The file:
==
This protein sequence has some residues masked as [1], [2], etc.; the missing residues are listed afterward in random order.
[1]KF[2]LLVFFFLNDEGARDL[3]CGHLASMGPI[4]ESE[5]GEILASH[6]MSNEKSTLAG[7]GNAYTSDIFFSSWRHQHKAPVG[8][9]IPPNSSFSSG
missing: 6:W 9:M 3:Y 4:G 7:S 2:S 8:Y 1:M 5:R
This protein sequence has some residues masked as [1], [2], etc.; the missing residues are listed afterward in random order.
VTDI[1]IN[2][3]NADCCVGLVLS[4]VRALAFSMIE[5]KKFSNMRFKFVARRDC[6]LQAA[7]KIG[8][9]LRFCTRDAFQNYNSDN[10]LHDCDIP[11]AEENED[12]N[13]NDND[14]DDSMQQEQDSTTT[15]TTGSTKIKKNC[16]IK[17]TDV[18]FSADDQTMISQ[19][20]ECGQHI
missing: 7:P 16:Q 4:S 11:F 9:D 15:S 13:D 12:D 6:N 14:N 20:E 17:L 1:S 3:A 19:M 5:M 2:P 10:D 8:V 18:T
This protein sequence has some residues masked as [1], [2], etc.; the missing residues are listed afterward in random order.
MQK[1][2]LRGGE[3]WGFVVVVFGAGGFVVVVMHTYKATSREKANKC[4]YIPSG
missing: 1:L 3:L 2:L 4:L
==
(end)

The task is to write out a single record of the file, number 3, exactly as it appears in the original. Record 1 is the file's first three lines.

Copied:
This protein sequence has some residues masked as [1], [2], etc.; the missing residues are listed afterward in random order.
MQK[1][2]LRGGE[3]WGFVVVVFGAGGFVVVVMHTYKATSREKANKC[4]YIPSG
missing: 1:L 3:L 2:L 4:L